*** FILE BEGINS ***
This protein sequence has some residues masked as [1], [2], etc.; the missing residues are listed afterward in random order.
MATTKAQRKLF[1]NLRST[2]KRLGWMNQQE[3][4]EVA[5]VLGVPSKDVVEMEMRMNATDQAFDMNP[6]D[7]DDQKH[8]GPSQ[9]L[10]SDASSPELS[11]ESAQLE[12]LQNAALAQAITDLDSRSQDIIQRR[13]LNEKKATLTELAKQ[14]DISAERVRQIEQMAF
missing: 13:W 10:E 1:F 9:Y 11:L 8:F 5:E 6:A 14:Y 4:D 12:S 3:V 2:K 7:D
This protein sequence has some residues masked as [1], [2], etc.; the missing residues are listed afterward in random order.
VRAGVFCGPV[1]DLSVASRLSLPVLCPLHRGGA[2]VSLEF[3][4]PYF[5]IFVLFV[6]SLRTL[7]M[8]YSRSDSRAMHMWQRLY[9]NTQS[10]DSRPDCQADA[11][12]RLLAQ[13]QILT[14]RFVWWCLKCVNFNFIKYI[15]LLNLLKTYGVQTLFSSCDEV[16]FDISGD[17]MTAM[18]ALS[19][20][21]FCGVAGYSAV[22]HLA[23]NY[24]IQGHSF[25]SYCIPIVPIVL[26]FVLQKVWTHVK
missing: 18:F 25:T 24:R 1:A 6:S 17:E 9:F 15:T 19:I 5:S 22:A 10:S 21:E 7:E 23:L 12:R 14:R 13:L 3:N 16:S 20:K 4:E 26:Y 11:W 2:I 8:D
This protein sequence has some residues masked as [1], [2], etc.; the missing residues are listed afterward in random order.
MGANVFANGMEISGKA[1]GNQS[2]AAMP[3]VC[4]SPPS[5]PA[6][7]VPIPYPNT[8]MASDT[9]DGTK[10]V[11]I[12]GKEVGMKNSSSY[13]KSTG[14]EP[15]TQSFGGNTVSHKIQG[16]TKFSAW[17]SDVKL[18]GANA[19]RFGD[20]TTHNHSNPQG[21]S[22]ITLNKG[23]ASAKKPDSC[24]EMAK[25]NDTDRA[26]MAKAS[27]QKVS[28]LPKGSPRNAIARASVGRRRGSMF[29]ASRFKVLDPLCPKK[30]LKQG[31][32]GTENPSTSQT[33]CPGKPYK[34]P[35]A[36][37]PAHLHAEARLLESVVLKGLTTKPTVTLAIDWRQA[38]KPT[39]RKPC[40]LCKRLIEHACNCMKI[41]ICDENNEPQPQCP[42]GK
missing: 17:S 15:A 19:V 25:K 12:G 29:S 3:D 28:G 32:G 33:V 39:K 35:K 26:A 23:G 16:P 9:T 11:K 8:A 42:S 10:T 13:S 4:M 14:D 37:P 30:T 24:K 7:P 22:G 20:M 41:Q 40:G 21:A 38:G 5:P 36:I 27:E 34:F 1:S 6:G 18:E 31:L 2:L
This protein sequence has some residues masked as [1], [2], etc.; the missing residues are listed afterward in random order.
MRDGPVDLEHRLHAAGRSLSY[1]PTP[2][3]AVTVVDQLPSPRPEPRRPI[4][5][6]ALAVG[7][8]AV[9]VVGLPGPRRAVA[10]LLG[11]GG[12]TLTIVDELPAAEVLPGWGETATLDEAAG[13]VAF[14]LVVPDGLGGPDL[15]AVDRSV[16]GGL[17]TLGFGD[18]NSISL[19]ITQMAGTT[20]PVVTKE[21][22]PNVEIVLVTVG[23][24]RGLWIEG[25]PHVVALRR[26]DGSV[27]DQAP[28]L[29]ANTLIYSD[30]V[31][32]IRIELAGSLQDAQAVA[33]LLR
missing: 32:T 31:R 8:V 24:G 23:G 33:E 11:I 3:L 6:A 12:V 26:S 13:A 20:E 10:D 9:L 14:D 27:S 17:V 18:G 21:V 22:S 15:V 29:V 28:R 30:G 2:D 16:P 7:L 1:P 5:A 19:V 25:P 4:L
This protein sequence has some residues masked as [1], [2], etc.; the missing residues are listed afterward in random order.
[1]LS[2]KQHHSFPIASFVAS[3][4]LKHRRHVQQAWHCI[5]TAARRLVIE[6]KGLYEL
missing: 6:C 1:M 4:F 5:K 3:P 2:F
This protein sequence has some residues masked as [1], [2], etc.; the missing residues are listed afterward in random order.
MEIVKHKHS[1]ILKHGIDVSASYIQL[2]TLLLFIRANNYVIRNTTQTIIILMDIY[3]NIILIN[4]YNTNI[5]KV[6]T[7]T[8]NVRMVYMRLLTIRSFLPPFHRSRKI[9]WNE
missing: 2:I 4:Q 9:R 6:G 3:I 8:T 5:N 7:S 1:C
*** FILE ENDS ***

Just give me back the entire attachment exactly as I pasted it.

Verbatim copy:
This protein sequence has some residues masked as [1], [2], etc.; the missing residues are listed afterward in random order.
MATTKAQRKLF[1]NLRST[2]KRLGWMNQQE[3][4]EVA[5]VLGVPSKDVVEMEMRMNATDQAFDMNP[6]D[7]DDQKH[8]GPSQ[9]L[10]SDASSPELS[11]ESAQLE[12]LQNAALAQAITDLDSRSQDIIQRR[13]LNEKKATLTELAKQ[14]DISAERVRQIEQMAF
missing: 13:W 10:E 1:F 9:Y 11:L 8:F 5:E 6:A 14:Y 4:D 12:S 3:V 2:K 7:D
This protein sequence has some residues masked as [1], [2], etc.; the missing residues are listed afterward in random order.
VRAGVFCGPV[1]DLSVASRLSLPVLCPLHRGGA[2]VSLEF[3][4]PYF[5]IFVLFV[6]SLRTL[7]M[8]YSRSDSRAMHMWQRLY[9]NTQS[10]DSRPDCQADA[11][12]RLLAQ[13]QILT[14]RFVWWCLKCVNFNFIKYI[15]LLNLLKTYGVQTLFSSCDEV[16]FDISGD[17]MTAM[18]ALS[19][20][21]FCGVAGYSAV[22]HLA[23]NY[24]IQGHSF[25]SYCIPIVPIVL[26]FVLQKVWTHVK
missing: 18:F 25:T 24:R 1:A 6:S 17:E 9:F 15:T 19:I 5:S 22:A 10:S 21:E 7:E 23:L 12:R 14:R 13:L 3:N 16:S 20:K 4:E 26:Y 11:W 2:I 8:D
This protein sequence has some residues masked as [1], [2], etc.; the missing residues are listed afterward in random order.
MGANVFANGMEISGKA[1]GNQS[2]AAMP[3]VC[4]SPPS[5]PA[6][7]VPIPYPNT[8]MASDT[9]DGTK[10]V[11]I[12]GKEVGMKNSSSY[13]KSTG[14]EP[15]TQSFGGNTVSHKIQG[16]TKFSAW[17]SDVKL[18]GANA[19]RFGD[20]TTHNHSNPQG[21]S[22]ITLNKG[23]ASAKKPDSC[24]EMAK[25]NDTDRA[26]MAKAS[27]QKVS[28]LPKGSPRNAIARASVGRRRGSMF[29]ASRFKVLDPLCPKK[30]LKQG[31][32]GTENPSTSQT[33]CPGKPYK[34]P[35]A[36][37]PAHLHAEARLLESVVLKGLTTKPTVTLAIDWRQA[38]KPT[39]RKPC[40]LCKRLIEHACNCMKI[41]ICDENNEPQPQCP[42]GK
missing: 17:S 15:A 19:V 25:K 12:G 29:S 3:D 28:G 32:G 33:V 39:K 35:K 26:A 23:G 16:P 9:T 11:K 8:A 42:S 10:T 13:S 4:M 14:D 37:P 30:T 24:K 7:P 22:G 20:M 41:Q 40:G 21:A 38:G 5:P 36:I 27:E 34:F 1:S 6:G 18:E 31:L 2:L
This protein sequence has some residues masked as [1], [2], etc.; the missing residues are listed afterward in random order.
MRDGPVDLEHRLHAAGRSLSY[1]PTP[2][3]AVTVVDQLPSPRPEPRRPI[4][5][6]ALAVG[7][8]AV[9]VVGLPGPRRAVA[10]LLG[11]GG[12]TLTIVDELPAAEVLPGWGETATLDEAAG[13]VAF[14]LVVPDGLGGPDL[15]AVDRSV[16]GGL[17]TLGFGD[18]NSISL[19]ITQMAGTT[20]PVVTKE[21][22]PNVEIVLVTVG[23][24]RGLWIEG[25]PHVVALRR[26]DGSV[27]DQAP[28]L[29]ANTLIYSD[30]V[31][32]IRIELAGSLQDAQAVA[33]LLR
missing: 32:T 31:R 8:V 24:G 23:G 33:E 11:I 3:L 6:A 12:V 26:S 13:A 20:E 10:D 9:L 14:D 27:S 17:V 18:G 21:V 22:S 15:V 29:V 28:R 30:G 2:D 16:P 7:L 1:P 5:A 19:V 25:P 4:L
This protein sequence has some residues masked as [1], [2], etc.; the missing residues are listed afterward in random order.
[1]LS[2]KQHHSFPIASFVAS[3][4]LKHRRHVQQAWHCI[5]TAARRLVIE[6]KGLYEL
missing: 6:C 1:M 4:F 5:K 3:P 2:F
This protein sequence has some residues masked as [1], [2], etc.; the missing residues are listed afterward in random order.
MEIVKHKHS[1]ILKHGIDVSASYIQL[2]TLLLFIRANNYVIRNTTQTIIILMDIY[3]NIILIN[4]YNTNI[5]KV[6]T[7]T[8]NVRMVYMRLLTIRSFLPPFHRSRKI[9]WNE
missing: 2:I 4:Q 9:R 6:G 3:I 8:T 5:N 7:S 1:C